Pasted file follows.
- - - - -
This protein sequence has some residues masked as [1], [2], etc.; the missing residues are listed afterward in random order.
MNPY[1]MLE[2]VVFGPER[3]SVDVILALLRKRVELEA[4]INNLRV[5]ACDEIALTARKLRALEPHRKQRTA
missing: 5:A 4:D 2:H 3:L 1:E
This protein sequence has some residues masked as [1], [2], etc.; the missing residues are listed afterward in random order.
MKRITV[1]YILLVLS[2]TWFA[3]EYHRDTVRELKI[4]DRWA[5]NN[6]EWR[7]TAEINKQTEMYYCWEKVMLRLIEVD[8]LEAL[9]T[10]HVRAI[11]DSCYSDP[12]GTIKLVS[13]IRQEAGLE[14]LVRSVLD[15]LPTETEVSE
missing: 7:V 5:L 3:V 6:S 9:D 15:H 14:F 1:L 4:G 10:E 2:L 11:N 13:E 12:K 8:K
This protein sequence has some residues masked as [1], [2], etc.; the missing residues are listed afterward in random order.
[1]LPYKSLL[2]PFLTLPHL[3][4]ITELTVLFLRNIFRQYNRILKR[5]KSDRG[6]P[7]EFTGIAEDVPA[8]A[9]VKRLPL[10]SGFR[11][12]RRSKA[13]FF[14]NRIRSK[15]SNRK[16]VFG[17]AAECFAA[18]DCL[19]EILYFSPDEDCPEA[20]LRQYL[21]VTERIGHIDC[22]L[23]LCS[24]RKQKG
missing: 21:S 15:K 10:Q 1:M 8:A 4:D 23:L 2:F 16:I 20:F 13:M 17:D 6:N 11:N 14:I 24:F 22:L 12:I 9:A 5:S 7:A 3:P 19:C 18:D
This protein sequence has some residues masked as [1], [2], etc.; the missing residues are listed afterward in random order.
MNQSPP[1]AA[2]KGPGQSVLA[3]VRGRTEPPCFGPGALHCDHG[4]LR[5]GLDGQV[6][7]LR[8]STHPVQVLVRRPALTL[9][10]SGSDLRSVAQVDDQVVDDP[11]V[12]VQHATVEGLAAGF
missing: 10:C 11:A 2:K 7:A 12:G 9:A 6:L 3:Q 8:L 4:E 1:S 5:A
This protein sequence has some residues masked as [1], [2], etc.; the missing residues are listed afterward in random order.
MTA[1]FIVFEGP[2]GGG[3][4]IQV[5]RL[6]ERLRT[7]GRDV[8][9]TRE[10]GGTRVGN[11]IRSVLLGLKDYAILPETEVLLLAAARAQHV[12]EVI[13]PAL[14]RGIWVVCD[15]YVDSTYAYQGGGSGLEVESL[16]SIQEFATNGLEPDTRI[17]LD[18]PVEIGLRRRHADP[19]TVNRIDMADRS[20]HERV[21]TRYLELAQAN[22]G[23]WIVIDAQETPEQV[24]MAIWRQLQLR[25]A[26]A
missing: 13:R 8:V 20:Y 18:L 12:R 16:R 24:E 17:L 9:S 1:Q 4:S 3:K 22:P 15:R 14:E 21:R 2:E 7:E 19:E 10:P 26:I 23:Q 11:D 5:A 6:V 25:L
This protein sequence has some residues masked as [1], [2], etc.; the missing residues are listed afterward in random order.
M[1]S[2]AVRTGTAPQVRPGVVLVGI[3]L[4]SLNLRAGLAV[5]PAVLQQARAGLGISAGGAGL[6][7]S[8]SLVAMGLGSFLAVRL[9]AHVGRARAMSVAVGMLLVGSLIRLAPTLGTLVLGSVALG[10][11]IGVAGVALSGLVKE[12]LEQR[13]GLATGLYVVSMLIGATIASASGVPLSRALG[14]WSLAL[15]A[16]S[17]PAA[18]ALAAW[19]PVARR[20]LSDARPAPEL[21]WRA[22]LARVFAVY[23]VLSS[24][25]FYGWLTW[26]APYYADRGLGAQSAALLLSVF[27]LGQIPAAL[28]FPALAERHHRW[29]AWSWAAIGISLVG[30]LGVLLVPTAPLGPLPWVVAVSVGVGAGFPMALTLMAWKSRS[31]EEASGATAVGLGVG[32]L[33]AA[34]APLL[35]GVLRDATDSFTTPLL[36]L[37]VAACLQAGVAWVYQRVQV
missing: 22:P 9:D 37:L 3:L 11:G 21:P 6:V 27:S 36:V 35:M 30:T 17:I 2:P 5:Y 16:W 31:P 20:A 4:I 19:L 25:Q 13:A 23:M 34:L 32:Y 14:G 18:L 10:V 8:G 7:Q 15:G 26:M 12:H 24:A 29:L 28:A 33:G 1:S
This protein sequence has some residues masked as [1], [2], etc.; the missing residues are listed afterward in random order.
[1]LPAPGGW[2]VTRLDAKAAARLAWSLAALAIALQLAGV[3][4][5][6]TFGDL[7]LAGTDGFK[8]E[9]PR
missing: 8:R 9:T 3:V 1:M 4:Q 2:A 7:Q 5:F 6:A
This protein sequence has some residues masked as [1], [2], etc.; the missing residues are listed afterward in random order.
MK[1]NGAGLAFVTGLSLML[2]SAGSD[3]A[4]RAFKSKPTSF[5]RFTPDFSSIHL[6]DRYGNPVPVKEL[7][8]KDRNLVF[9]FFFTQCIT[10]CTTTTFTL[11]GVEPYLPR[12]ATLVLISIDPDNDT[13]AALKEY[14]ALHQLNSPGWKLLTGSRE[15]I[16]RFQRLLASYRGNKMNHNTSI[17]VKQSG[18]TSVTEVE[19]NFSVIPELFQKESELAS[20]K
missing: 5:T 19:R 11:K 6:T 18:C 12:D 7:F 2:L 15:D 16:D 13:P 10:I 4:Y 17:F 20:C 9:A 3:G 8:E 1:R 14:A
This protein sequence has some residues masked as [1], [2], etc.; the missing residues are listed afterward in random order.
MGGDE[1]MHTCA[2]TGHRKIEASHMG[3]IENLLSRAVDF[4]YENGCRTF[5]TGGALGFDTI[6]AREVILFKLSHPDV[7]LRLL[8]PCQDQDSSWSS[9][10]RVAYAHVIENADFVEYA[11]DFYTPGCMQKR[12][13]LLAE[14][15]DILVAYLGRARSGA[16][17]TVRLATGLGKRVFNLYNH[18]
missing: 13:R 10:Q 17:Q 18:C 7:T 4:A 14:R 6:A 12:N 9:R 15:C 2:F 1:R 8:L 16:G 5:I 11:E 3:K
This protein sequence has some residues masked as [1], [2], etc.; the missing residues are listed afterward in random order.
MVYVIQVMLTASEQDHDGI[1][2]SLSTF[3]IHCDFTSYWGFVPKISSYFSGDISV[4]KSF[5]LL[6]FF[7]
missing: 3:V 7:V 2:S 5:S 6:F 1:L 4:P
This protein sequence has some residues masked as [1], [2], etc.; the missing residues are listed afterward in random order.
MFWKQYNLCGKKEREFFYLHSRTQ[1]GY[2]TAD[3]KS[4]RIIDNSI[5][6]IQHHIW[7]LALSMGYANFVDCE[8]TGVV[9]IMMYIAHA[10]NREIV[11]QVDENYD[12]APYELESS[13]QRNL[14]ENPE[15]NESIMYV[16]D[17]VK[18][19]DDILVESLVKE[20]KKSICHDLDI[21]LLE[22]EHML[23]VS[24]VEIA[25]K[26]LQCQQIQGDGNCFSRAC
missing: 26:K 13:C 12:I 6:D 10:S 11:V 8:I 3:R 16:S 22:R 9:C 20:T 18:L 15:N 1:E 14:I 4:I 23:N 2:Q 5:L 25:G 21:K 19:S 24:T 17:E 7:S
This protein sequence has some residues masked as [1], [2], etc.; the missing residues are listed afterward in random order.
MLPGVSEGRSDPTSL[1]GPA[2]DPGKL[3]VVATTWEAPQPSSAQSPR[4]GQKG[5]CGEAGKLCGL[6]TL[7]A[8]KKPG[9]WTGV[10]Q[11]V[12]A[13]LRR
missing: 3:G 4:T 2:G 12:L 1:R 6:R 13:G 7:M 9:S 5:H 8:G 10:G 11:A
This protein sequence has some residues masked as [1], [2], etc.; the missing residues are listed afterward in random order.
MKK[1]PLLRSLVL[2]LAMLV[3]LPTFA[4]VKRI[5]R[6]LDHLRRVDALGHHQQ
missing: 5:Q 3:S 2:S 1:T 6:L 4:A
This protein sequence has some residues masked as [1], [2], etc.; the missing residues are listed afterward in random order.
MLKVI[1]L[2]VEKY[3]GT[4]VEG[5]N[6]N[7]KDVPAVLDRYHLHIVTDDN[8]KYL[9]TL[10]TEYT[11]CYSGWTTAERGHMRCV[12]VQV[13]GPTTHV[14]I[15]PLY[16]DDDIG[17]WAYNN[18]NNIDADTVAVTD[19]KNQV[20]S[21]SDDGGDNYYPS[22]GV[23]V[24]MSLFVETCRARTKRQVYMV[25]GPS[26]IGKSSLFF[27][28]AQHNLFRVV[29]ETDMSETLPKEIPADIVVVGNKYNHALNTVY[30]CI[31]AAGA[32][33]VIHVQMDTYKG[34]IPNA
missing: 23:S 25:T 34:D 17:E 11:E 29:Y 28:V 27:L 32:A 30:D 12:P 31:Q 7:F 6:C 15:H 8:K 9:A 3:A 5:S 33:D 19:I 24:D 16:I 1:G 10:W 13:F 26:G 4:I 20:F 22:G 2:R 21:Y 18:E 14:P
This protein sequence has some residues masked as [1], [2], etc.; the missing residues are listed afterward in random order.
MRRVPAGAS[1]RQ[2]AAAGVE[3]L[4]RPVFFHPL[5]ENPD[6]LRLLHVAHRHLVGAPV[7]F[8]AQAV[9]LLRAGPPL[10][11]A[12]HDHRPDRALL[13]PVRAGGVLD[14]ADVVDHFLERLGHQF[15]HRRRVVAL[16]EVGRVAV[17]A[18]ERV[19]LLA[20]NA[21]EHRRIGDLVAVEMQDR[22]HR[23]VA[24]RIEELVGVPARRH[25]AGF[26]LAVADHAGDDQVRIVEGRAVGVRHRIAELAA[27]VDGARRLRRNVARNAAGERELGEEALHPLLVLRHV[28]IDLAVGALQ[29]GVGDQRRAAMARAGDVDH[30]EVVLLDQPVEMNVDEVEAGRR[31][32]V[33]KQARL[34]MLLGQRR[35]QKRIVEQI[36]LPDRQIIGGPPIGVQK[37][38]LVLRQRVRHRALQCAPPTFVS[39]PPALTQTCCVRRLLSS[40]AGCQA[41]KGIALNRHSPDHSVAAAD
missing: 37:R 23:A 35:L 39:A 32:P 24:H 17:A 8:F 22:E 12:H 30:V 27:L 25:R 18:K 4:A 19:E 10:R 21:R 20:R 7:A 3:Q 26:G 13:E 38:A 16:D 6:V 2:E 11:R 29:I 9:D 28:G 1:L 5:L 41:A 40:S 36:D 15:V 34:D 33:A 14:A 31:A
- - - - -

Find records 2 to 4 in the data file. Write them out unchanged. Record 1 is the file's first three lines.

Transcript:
This protein sequence has some residues masked as [1], [2], etc.; the missing residues are listed afterward in random order.
MKRITV[1]YILLVLS[2]TWFA[3]EYHRDTVRELKI[4]DRWA[5]NN[6]EWR[7]TAEINKQTEMYYCWEKVMLRLIEVD[8]LEAL[9]T[10]HVRAI[11]DSCYSDP[12]GTIKLVS[13]IRQEAGLE[14]LVRSVLD[15]LPTETEVSE
missing: 7:V 5:L 3:V 6:S 9:D 15:H 14:F 1:L 4:G 10:E 2:L 11:N 13:E 12:K 8:K
This protein sequence has some residues masked as [1], [2], etc.; the missing residues are listed afterward in random order.
[1]LPYKSLL[2]PFLTLPHL[3][4]ITELTVLFLRNIFRQYNRILKR[5]KSDRG[6]P[7]EFTGIAEDVPA[8]A[9]VKRLPL[10]SGFR[11][12]RRSKA[13]FF[14]NRIRSK[15]SNRK[16]VFG[17]AAECFAA[18]DCL[19]EILYFSPDEDCPEA[20]LRQYL[21]VTERIGHIDC[22]L[23]LCS[24]RKQKG
missing: 21:S 15:K 10:Q 1:M 8:A 4:D 23:L 2:F 16:I 20:F 13:M 17:D 6:N 11:N 14:I 24:F 22:L 12:I 9:A 5:S 7:A 3:P 19:C 18:D
This protein sequence has some residues masked as [1], [2], etc.; the missing residues are listed afterward in random order.
MNQSPP[1]AA[2]KGPGQSVLA[3]VRGRTEPPCFGPGALHCDHG[4]LR[5]GLDGQV[6][7]LR[8]STHPVQVLVRRPALTL[9][10]SGSDLRSVAQVDDQVVDDP[11]V[12]VQHATVEGLAAGF
missing: 10:C 11:A 2:K 7:A 12:G 9:A 6:L 3:Q 8:L 4:E 1:S 5:A